Choosing Your Method of Protection

One, two, fleas! With warm weather right around the corner, it’s that time of the year again. Protecting your pet and your home from fleas, ticks, and other parasites can feel daunting. Are you doing it the right way? What is the best way to treat fleas and ticks? The best ways to prevent them? How can you best protect your home?

In this two-part series, we’ll fill in all the blanks as we work with some of the best in the business to give you the resources and information to help you control those pesky little parasites.  

The Companion Animal Parasite Council (CAPC) is an independent council of veterinarians and other healthcare professionals established to create guidelines for the optimal control of internal and external parasites that threaten the health of pets and people. According to the CAPC, parasites can affect your pets and home anytime of year. With the warmer weather, your pets may be outside more, but parasites can affect your life year-round. As far as prevention and treatment, flea collars, topical applications, or oral tablets, what works? 

We asked Joshua Middleton DVM, Technical Services Veterinarian with Vetoquinol USA, what his opinion was on the available year-round parasite-prevention products. When it came to flea collars, he thinks that, “There have been advances in the technology of many, but not all, of today’s collars. These more advanced collars give full body effectiveness and can kill fleas and ticks for up to 6-8 months.” Which is good because from the time a female flea lays an egg, it can take as little as 2 ½ weeks for the next generation of adult fleas to emerge under optimal conditions.

Topical, or ‘on-spot’ solutions like Frontline® Plus Canine, Paradyne Feline, or Revolution® Puppy/Kitten are once-a-month products that you apply directly to your pet between their shoulders where they can enter the bloodstream through the skin.  When we asked Dr. Middleton about topical solutions, he suggested that, “these topical products should not be applied further down the body, near the tail or lower back, where the pet could ingest the product.” There are also topical shampoos and powders on the market, although the protection-duration using these can be as short as a day to a week. Both only eliminate adult fleas and so may not be the best prevention methods.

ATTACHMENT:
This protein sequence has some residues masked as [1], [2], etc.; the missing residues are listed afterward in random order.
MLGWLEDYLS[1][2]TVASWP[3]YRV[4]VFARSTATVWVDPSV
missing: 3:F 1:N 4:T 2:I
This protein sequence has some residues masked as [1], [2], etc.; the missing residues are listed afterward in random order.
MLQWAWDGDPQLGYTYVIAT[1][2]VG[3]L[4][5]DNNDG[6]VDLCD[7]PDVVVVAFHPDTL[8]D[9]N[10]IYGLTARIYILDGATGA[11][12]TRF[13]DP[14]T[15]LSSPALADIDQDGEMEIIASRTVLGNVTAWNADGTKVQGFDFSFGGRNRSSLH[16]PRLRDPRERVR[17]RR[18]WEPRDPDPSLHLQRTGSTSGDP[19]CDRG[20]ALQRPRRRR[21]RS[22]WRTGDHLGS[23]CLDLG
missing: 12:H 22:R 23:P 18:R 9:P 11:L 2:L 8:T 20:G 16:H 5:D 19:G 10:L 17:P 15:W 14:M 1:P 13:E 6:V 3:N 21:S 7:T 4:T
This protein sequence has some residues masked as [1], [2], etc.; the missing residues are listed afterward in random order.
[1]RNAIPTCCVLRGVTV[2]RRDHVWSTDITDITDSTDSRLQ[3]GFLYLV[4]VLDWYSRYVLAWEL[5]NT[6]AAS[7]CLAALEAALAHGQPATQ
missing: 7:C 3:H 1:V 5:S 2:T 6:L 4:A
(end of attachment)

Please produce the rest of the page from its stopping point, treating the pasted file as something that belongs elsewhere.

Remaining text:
Oral solutions such as NexGard® Chewables or Sentinel® Flavor Tabs®, both pet-palatable once-a-month prescription tablets, can prevent parasites populations from ever starting. There are several brand options when it comes to oral flea and tick prevention, as this method of administering  is on the rise. Research shows, that giving your dog orally-ingested products is the most successful method of preventing parasites and keeping them at bay. In a study comparing owner-administered monthly treatments with oral  or topical spot-on treatments, the oral treatments were 11.5% more effective.

The good news is, that most topical and oral programs offer protection from more than just fleas and ticks. Some prevent heartworm disease and treat and control adult hookworm, roundworm, and whipworm infections. Some protect against mosquitoes, lice, sand flies, and mites in dogs. Depending on your location, your pet’s parasiticide needs may vary. If you’re interested in finding out more, ask your vet what they suggest.

It’s up to you and your vet how to treat your pets for parasites. However, it is important to keep up year-round prevention in order to protect your pups, cats, kids, or home. Once a population of parasites takes over, it can be a tenuous and long process to rid your abode entirely of them. Look for more in our next newsletter where we’ll look at how to prevent fleas and ticks from entering your house and what you can do, besides treat your pets, to prevent or handle a hostile takeover.


Fleas, Ticks & Your Pet. 10 Feb 2017 <>.

Michael W. Dryden, William G. Ryan, Margie Bell, Anthony J. Rumschlag, Lisa M. Young, Daniel E. Snyder,. "Assessment of owner-administered monthly treatments with oral spinosad or topical spot-on fipronil/(S)-methoprene in controlling fleas and associated pruritus in dogs." Veterinary Parasitology (January 2013): Volume 191, Issues 3–4, Pages 340–346.

Middleton, Joshua. DVM Technical Services Veterinarian with Vetoquinol US Arianna Ambrutis. Feb 2017.

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